Friday, April 5, 2013

Last Call

Why should fast food workers getting 40 hours a week have the dignity of a living wage?  That's crazy talk.

The hosts of Fox & Friends on Friday suggested that fast food workers should stop striking for higher pay and get a second job because the minimum wage “was never meant to be a career wage.”

On Thursday, hundreds of restaurant workers in New York City went on strike to demand a wage of at least $15 an hour. The current median wage of $9 an hour puts workers at about $4,500 lower that the poverty threshold of $23,000 for a family of four. The current minimum wage in New York City is $7.25.

“Here’s the deal, you’re a minimum wage worker, that’s an entry-level salary,” Fox News host Brian Kilmeade opined on Friday. “If you’re good, you’ll get a raise.”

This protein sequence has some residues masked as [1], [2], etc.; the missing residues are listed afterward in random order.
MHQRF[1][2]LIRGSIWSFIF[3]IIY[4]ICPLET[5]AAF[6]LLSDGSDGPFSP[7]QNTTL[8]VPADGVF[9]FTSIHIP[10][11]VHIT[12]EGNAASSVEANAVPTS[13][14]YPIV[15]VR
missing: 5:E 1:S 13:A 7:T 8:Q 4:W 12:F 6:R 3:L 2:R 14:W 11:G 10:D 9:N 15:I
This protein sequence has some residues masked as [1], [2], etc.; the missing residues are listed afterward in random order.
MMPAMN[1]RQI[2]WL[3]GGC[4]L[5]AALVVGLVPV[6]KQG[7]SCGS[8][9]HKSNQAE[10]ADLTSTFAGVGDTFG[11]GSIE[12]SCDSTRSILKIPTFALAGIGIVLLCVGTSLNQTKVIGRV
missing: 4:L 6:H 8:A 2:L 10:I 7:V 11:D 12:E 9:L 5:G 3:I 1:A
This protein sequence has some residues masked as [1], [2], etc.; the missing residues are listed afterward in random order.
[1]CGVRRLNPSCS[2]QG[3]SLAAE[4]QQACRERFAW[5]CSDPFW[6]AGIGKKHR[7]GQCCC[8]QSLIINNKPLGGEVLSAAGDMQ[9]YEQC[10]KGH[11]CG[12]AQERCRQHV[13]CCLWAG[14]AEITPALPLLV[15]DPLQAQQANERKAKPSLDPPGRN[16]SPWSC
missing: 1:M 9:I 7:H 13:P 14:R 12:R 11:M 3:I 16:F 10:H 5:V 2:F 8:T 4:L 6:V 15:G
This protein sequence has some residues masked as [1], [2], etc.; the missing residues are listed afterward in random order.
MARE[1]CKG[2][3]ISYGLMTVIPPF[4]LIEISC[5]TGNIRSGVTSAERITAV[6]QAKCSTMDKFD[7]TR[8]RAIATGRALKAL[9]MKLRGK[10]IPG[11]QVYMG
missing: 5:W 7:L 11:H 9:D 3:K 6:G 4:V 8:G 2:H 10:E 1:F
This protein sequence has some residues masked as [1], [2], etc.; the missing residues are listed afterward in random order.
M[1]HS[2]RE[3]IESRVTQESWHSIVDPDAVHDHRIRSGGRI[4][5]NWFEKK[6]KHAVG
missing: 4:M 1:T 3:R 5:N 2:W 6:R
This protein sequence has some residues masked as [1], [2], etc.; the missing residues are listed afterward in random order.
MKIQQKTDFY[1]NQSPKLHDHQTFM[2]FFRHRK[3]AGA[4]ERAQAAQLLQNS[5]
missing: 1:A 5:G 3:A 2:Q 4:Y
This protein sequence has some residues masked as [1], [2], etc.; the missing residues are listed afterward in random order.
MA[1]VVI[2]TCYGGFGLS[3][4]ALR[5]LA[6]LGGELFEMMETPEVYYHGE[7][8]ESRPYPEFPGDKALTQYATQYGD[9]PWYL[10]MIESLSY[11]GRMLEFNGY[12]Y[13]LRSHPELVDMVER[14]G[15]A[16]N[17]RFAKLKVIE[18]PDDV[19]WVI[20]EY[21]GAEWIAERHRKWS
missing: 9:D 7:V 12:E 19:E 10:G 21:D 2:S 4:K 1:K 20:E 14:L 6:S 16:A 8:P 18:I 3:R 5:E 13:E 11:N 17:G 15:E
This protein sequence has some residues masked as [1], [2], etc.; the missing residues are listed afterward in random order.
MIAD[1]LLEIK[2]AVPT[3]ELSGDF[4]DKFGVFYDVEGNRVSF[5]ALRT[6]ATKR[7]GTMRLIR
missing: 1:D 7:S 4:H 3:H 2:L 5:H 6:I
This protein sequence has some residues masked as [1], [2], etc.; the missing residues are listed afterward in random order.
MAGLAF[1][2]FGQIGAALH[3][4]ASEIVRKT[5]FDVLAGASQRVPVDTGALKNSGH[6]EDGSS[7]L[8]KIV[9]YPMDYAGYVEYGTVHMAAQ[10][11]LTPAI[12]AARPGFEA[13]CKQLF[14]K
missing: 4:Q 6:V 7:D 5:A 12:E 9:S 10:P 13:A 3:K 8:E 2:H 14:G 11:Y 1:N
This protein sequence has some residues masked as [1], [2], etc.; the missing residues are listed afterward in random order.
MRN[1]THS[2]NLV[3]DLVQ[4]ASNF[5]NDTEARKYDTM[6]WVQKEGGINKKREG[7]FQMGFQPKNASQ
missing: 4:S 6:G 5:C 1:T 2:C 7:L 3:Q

“Minimum wage was never meant to be a career wage. If you work hard you will get higher — you will get more money. Here’s the other thing, as hard as it is in some cases, because you are a single mom or a single dad, you’ve got to get another job. You’ve got to get another job on top of that so you have two incomes.”

“Brian you hit on the nose, I think, the key thing,” co-host Steve Doocy remarked. “If it is a minimum wage job, expect to get paid the minimum wage.”

So, we make it too easy to get welfare to support people because minimum wage jobs were never meant to support people.  I think I found your problem, guys.

I guess Kilmeade and Doocy didn't see the striking fast food workers on last night's All In With Chris Hayes, one of which had worked at Taco Bell for years and had gotten a total career raise of 20 cents an hour as a reward for his hard work.


Maybe when he's been there for 30 years, he'll be making $8 a hour.  The American dream, says the guy paid thousands to be a moron on TV every weekday morning.

Over The Counter, From The Bench, In The Face

A federal judge has scrapped the Obama administration's FDA rules on Plan B contraception being available over the counter, ordering it be made available without age restrictions.